This is an old disused gold mine in the tiny town of Peak Hill in Western New South Wales. The town of Peak Hill was established in 1889, coinciding with the discovery of gold. Gold was mined from 1889 until 1917. The mine came into use again from 1996 until 2002. Peak Hill, along with a huge part of the land in Central Western New South Wales was originally inhabited by the Wiradjuri People, one of the largest tribes in Australia. Many of this tribe were employed in this mine and paid very little. A terrible irony when one considers that their land - and the resources within it - were never ceded to the Whiteman.
Critiques | Translate
EstudioChispa (2178) 2014-08-27 6:51
A great set of colors, Lisa, with that mysteriously dark pool in the bottom! I love the way the terraced quarrying reveals the differing compositions of the stone -- fascinating!
Studying the pool, I wonder if this is one of your specialty long-exposure shots?
corjan3 (2109) 2014-08-27 7:17
This image is significant and important in the context of the facts conveyed in your note. It has meaning and that adds to its value. Very much in the spirit of TE. Well done.
snunney (104607) 2014-08-27 7:18
A strange and fascinating place with a painful history for some I would imagine. The black hole at the bottom contrasts so well with the exposed terraces of rock. I like the inclusion of the little strip of blue sky, which helps give the scene context. Excellent light and colours and superb rendering of the textural detail. Like an open sore on the landscape.
timecapturer (49288) 2014-08-27 7:33
exploitation at its grandest and most sad, but strangely the result is this beautiful and intriguing landscape. The scale of this mine is amazing only matched by the scale of the injustice done to the Wiradjuri people. It must be very thought provoking standing at the edge of this rugged stepped landscape knowing the history of the place.
Regards - B.
batalay (39903) 2014-08-27 7:39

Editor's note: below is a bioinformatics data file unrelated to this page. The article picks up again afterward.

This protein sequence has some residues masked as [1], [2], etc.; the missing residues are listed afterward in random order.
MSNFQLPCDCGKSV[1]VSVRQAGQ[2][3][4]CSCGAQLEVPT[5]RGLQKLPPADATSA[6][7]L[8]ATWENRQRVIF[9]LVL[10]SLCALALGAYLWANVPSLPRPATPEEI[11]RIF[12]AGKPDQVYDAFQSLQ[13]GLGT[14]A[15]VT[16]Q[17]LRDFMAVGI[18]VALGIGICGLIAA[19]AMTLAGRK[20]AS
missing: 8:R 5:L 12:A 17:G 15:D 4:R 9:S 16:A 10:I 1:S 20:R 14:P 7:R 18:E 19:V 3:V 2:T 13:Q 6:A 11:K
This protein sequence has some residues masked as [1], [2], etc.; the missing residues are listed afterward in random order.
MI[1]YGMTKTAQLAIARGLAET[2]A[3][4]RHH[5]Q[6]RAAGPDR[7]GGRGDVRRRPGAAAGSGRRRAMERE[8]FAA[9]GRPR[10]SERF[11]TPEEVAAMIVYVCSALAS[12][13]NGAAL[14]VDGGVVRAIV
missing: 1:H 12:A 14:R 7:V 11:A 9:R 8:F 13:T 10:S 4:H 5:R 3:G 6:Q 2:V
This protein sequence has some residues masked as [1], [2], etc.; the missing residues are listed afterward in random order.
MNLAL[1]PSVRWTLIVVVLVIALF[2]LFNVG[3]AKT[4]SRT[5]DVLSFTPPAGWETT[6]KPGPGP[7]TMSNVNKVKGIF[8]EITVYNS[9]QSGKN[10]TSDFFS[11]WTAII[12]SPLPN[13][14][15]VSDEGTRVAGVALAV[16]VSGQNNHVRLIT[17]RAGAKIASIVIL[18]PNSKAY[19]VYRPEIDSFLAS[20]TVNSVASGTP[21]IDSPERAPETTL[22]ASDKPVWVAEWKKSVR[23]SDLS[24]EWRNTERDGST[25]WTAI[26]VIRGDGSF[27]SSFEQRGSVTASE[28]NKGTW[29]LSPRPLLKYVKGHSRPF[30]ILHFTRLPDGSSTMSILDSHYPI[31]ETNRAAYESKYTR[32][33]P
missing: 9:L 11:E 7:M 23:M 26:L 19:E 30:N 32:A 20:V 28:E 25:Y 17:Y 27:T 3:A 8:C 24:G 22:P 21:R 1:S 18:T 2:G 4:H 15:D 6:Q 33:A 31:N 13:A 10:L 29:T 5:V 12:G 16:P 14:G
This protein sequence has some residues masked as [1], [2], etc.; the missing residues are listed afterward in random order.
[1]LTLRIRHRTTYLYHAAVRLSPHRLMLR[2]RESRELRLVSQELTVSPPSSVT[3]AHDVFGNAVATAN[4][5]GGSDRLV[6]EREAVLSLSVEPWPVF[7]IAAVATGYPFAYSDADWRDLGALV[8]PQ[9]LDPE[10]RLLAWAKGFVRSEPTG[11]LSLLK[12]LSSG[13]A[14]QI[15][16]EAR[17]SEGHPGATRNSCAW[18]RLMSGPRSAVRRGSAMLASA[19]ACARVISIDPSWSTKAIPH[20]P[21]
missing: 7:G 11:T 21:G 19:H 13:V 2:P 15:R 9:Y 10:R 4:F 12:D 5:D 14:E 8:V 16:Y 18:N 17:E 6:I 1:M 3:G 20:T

Hello dear Lisa,
An unusually powerful photo of a sad scene, emblematic of Dante's "Inferno." Your note, as always, is succinct and informative. It's really too bad that mine operators never think of restoring the land to their pristine forms after they extract the ore. Perhaps a future generation will be able to revisit such scars and indeed heal them.
photoray (13981) 2014-08-27 7:49
Thoughtful journalism photo, which should make humans think before accepting the Rich's land destruction projects blindly. And double sad because 'gold' does not provide any useful human necessity like food and shelter, etc.
There is a currently a huge project by the Rich & Greedy to mine coal tar sand in Canada then transport it by building an oil pipeline the length of the U.S. to the refineries in Texas, then ship around the Earth by ships. The new pipeline is called 'the Keystone XL Pipeline'. The Rich propaganda is it is environmentally safe because they will follow plans, it will create hundreds of jobs, we need new sources of oil, wind or solar energy is not practical alternatives (whatthefuk?), and my favorite - the Canadians will sale the coal tar sand to other countries if we do not do it.
The biggest problem which is not commonly known, is that the excavation of the coal tar sand will destroy a huge chunk of Canada the size of our state of Florida, forever. Huge mining pits from the past will be tiny in comparison.
Knowledge is dangerous, especially to the Rich & Greedy,
We all need to do more to inform and learn about reality and our Earth,
lousat (95760) 2014-08-27 8:27